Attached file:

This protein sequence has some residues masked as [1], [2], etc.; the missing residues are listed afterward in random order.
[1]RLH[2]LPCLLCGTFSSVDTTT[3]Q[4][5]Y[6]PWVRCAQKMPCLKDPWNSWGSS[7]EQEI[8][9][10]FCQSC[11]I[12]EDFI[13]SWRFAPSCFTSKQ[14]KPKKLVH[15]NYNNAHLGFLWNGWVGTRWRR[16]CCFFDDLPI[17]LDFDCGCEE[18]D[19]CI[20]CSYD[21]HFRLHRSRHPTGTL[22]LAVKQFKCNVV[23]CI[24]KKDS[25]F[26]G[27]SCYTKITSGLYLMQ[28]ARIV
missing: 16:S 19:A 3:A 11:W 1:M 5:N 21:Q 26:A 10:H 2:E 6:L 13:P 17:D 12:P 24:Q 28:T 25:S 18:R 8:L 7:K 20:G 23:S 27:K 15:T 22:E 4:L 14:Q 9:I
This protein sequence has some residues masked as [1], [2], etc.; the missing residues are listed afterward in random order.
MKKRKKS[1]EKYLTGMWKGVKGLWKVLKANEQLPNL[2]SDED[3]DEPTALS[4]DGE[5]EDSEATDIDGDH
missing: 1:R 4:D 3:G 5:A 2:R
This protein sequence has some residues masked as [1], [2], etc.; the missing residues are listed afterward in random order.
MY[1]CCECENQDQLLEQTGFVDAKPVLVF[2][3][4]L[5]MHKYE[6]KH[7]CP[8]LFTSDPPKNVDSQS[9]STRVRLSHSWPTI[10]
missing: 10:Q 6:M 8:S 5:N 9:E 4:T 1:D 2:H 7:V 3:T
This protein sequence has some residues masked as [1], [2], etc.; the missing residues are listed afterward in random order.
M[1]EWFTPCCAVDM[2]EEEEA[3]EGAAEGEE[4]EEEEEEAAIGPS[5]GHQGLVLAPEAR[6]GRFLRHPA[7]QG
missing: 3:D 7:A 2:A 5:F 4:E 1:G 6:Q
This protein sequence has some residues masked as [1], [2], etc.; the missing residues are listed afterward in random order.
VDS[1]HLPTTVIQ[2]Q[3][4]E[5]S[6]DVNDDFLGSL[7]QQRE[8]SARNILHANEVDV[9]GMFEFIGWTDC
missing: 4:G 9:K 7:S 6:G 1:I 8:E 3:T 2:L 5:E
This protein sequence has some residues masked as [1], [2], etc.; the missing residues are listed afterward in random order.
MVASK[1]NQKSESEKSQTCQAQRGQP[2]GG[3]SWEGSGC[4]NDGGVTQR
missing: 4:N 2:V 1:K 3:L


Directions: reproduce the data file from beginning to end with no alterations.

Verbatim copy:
This protein sequence has some residues masked as [1], [2], etc.; the missing residues are listed afterward in random order.
[1]RLH[2]LPCLLCGTFSSVDTTT[3]Q[4][5]Y[6]PWVRCAQKMPCLKDPWNSWGSS[7]EQEI[8][9][10]FCQSC[11]I[12]EDFI[13]SWRFAPSCFTSKQ[14]KPKKLVH[15]NYNNAHLGFLWNGWVGTRWRR[16]CCFFDDLPI[17]LDFDCGCEE[18]D[19]CI[20]CSYD[21]HFRLHRSRHPTGTL[22]LAVKQFKCNVV[23]CI[24]KKDS[25]F[26]G[27]SCYTKITSGLYLMQ[28]ARIV
missing: 16:S 19:A 3:A 11:W 1:M 5:N 21:Q 26:A 10:H 2:E 6:L 13:P 17:D 12:P 24:Q 28:T 25:S 18:R 8:L 7:K 20:G 23:S 27:K 15:T 22:E 4:L 14:Q 9:I
This protein sequence has some residues masked as [1], [2], etc.; the missing residues are listed afterward in random order.
MKKRKKS[1]EKYLTGMWKGVKGLWKVLKANEQLPNL[2]SDED[3]DEPTALS[4]DGE[5]EDSEATDIDGDH
missing: 1:R 4:D 3:G 5:A 2:R
This protein sequence has some residues masked as [1], [2], etc.; the missing residues are listed afterward in random order.
MY[1]CCECENQDQLLEQTGFVDAKPVLVF[2][3][4]L[5]MHKYE[6]KH[7]CP[8]LFTSDPPKNVDSQS[9]STRVRLSHSWPTI[10]
missing: 10:Q 6:M 8:S 5:N 9:E 4:T 1:D 2:H 7:V 3:T
This protein sequence has some residues masked as [1], [2], etc.; the missing residues are listed afterward in random order.
M[1]EWFTPCCAVDM[2]EEEEA[3]EGAAEGEE[4]EEEEEEAAIGPS[5]GHQGLVLAPEAR[6]GRFLRHPA[7]QG
missing: 3:D 7:A 2:A 5:F 4:E 1:G 6:Q
This protein sequence has some residues masked as [1], [2], etc.; the missing residues are listed afterward in random order.
VDS[1]HLPTTVIQ[2]Q[3][4]E[5]S[6]DVNDDFLGSL[7]QQRE[8]SARNILHANEVDV[9]GMFEFIGWTDC
missing: 4:G 9:K 7:S 6:G 1:I 8:E 3:T 2:L 5:E
This protein sequence has some residues masked as [1], [2], etc.; the missing residues are listed afterward in random order.
MVASK[1]NQKSESEKSQTCQAQRGQP[2]GG[3]SWEGSGC[4]NDGGVTQR
missing: 4:N 2:V 1:K 3:L